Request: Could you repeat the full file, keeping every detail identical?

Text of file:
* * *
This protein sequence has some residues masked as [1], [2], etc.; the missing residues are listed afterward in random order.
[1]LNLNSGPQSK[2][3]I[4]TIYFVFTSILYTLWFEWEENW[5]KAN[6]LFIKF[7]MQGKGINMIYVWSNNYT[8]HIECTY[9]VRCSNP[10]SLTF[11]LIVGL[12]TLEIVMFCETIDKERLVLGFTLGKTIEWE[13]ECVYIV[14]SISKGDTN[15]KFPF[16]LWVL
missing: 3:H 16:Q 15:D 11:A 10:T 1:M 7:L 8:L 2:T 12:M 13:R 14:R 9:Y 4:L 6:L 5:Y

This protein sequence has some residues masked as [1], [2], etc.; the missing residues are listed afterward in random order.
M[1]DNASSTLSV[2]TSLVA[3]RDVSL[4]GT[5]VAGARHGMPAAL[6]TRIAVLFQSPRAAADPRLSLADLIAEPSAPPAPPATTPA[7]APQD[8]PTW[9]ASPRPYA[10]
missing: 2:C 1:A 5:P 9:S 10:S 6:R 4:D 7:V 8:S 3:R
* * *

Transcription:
This protein sequence has some residues masked as [1], [2], etc.; the missing residues are listed afterward in random order.
[1]LNLNSGPQSK[2][3]I[4]TIYFVFTSILYTLWFEWEENW[5]KAN[6]LFIKF[7]MQGKGINMIYVWSNNYT[8]HIECTY[9]VRCSNP[10]SLTF[11]LIVGL[12]TLEIVMFCETIDKERLVLGFTLGKTIEWE[13]ECVYIV[14]SISKGDTN[15]KFPF[16]LWVL
missing: 3:H 16:Q 15:D 11:A 10:T 1:M 7:L 8:L 2:T 12:M 13:R 14:R 9:Y 4:L 6:L 5:Y

This protein sequence has some residues masked as [1], [2], etc.; the missing residues are listed afterward in random order.
M[1]DNASSTLSV[2]TSLVA[3]RDVSL[4]GT[5]VAGARHGMPAAL[6]TRIAVLFQSPRAAADPRLSLADLIAEPSAPPAPPATTPA[7]APQD[8]PTW[9]ASPRPYA[10]
missing: 2:C 1:A 5:P 9:S 10:S 6:R 4:D 7:V 8:S 3:R